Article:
A Lower Calorie Pistachio For Your Snack Consumption

August 9, 2011   15 Comments

Nuts are a great snack and Snack Girl advocates for them everyday. Light to carry, packed with nutrients, and satisfying, pistachios are a perfect snack.

Low Calorie Pistachio

EXCEPT, they are small in size and full of calories which is why dieters tend to avoid pistachios or other nuts. Here is the current nutritional information on pistachios:

30 pistachios = 100 calories, 7.6 g fat, 0.9 g saturated fat, 4.8 g carbohydrates, 1.3 g sugar, 3.5 g protein, 1.8 g fiber, 0 mg sodium, 3 Points+

Yes, for 30 pistachios (in-shelled or shelled), you get a bunch of important nutrients and healthy fat for quality calories. But how many calories?

David Baer, Ph.D. research leader at the Food Components and Health Laboratory at the USDA decided to study whether the calories IN the pistachio makes it OUT into our body. How did he do that?

He fed a study group of humans pistachios and then checked their (you guessed it!) feces to see how much of the pistachio was essentially left over (did not make it into the blood stream).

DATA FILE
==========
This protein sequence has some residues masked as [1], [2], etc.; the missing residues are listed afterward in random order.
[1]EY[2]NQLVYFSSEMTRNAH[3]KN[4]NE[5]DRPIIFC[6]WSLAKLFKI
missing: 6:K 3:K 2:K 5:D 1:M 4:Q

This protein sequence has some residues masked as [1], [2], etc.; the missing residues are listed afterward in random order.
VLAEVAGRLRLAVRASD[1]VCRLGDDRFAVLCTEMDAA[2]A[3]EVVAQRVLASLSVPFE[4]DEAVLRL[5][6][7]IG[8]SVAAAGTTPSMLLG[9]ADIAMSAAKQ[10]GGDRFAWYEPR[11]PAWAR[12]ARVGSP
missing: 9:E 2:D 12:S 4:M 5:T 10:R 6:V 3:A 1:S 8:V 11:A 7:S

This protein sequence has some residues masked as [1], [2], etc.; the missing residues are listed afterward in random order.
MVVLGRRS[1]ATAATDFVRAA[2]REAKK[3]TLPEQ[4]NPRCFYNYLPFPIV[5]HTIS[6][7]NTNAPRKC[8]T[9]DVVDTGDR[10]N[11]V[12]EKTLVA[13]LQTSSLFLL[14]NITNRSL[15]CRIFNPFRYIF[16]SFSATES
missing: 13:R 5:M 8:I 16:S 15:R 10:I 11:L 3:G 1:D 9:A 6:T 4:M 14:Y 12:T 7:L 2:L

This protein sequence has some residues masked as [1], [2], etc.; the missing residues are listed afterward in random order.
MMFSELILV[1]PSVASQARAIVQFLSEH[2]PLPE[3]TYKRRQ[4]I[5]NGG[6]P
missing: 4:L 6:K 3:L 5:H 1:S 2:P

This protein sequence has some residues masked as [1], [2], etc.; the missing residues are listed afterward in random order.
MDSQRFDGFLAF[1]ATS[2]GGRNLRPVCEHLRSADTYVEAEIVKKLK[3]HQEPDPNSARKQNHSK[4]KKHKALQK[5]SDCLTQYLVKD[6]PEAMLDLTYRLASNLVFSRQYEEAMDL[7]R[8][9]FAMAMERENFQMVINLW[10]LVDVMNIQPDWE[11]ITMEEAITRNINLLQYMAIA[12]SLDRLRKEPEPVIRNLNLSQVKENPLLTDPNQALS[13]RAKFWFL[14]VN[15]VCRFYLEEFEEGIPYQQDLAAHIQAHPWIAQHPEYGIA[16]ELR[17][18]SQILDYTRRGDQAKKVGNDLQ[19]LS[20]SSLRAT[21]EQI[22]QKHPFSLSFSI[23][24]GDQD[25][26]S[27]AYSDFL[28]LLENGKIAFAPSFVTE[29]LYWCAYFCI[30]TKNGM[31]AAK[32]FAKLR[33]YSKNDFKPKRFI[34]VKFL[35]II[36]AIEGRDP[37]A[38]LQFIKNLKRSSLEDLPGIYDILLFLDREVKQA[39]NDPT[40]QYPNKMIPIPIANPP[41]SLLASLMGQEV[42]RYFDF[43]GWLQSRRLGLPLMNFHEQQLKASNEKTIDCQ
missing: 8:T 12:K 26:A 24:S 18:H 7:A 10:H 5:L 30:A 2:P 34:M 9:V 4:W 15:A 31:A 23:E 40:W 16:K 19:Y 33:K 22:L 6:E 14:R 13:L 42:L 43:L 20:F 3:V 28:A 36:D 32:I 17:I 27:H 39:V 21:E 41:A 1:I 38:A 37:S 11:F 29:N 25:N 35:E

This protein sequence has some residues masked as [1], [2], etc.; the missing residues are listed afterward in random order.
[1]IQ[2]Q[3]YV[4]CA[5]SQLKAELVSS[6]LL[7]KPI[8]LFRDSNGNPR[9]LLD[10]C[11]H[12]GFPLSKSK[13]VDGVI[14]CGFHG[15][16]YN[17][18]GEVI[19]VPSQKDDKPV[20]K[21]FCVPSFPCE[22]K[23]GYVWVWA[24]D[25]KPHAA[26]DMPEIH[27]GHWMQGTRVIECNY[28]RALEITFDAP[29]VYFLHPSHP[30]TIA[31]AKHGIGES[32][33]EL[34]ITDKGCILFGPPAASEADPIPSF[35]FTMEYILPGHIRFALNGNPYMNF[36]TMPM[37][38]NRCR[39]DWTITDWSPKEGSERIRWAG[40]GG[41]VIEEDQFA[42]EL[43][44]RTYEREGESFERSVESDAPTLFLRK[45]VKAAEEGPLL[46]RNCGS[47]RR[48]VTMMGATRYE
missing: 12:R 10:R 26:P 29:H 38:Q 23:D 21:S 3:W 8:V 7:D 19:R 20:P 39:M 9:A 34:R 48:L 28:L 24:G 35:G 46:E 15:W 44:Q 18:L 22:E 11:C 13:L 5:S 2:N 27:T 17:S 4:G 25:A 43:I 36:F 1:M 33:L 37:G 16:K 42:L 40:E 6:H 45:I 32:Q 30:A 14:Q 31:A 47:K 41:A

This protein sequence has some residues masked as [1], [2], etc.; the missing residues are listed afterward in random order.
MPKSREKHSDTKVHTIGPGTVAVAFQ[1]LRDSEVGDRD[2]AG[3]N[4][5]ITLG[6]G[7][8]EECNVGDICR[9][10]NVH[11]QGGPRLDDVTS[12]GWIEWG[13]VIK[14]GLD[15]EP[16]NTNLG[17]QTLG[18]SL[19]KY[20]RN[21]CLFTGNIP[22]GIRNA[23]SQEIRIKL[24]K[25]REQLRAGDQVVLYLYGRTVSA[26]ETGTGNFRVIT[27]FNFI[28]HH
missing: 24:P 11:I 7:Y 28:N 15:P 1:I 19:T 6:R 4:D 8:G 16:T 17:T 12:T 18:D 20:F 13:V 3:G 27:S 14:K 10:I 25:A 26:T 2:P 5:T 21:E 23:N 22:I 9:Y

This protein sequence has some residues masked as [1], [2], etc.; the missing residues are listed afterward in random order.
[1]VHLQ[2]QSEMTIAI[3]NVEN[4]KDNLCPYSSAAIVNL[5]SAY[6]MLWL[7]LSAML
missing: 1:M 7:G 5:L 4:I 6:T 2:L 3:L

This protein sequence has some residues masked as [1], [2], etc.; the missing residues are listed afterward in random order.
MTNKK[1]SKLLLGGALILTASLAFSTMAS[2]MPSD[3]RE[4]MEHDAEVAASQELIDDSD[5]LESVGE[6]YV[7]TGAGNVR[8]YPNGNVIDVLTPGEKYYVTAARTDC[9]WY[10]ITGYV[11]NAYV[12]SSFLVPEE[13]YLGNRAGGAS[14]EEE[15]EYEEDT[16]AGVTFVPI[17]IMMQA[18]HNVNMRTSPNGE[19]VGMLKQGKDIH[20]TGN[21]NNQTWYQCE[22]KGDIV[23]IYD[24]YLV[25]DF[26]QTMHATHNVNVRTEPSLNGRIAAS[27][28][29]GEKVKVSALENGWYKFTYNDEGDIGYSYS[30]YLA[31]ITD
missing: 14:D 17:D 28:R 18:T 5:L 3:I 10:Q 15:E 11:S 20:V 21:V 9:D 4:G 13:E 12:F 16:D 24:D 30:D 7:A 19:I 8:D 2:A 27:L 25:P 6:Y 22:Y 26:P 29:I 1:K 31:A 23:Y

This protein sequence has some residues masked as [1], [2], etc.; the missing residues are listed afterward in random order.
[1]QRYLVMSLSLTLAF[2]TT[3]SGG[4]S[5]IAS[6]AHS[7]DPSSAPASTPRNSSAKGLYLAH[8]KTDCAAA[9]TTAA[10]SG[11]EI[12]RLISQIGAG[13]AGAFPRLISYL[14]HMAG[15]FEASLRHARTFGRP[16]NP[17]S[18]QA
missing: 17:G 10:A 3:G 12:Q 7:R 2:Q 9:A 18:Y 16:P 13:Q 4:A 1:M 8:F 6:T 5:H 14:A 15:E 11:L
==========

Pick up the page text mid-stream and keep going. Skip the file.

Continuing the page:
Snack Girl: Why did you study pistachios?

David Baer, PHD: Pistachios are an interesting nut – rich in phytonutrients and relatively low in energy compared to other nuts.

Snack Girl: Let's say you have a 100 calorie Twinkie and 100 calories of pistachios - are we digesting all 100 calories into our blood systems from both of these foods?

David Baer, PHD: Before our research was completed, a label on a package of pistachios stating 100 kcal probably only had 95 kcal. The Twinkie would have 100 kcal.

Snack Girl: Why would we be unable to glean all of the calories out of pistachios as opposed to ice cream (for example)?

David Baer, PHD: Pistachios are a plant food. As such, they have cell walls surrounding their cells. Cell walls are made of fiber.